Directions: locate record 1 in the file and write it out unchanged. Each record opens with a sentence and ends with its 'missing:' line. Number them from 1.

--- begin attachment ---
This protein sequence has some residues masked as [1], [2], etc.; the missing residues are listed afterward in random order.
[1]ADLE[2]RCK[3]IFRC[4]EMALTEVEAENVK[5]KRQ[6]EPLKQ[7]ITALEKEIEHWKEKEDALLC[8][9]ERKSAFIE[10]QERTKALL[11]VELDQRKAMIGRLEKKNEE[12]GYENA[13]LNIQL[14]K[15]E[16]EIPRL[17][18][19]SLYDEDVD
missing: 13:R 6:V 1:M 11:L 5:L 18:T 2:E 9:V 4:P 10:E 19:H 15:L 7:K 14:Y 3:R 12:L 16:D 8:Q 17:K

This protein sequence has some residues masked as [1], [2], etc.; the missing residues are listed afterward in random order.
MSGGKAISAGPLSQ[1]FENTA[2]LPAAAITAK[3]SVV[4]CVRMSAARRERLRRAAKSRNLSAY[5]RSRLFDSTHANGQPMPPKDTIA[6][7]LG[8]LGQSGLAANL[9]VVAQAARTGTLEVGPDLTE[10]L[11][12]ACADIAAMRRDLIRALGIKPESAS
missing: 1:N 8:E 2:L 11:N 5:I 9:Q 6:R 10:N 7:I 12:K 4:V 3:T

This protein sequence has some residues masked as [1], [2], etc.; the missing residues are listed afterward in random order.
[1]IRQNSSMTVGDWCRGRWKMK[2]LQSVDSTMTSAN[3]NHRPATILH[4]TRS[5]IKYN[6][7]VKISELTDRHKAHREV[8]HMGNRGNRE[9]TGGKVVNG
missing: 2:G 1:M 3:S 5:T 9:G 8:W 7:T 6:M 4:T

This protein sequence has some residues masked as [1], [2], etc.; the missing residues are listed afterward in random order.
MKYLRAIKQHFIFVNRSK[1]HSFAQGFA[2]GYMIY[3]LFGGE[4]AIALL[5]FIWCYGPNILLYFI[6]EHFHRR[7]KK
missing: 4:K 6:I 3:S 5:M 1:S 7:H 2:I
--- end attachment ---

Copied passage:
This protein sequence has some residues masked as [1], [2], etc.; the missing residues are listed afterward in random order.
[1]ADLE[2]RCK[3]IFRC[4]EMALTEVEAENVK[5]KRQ[6]EPLKQ[7]ITALEKEIEHWKEKEDALLC[8][9]ERKSAFIE[10]QERTKALL[11]VELDQRKAMIGRLEKKNEE[12]GYENA[13]LNIQL[14]K[15]E[16]EIPRL[17][18][19]SLYDEDVD
missing: 13:R 6:V 1:M 11:L 5:L 18:T 2:E 9:V 4:P 10:E 19:H 15:L 7:K 14:Y 3:R 12:L 16:D 8:Q 17:K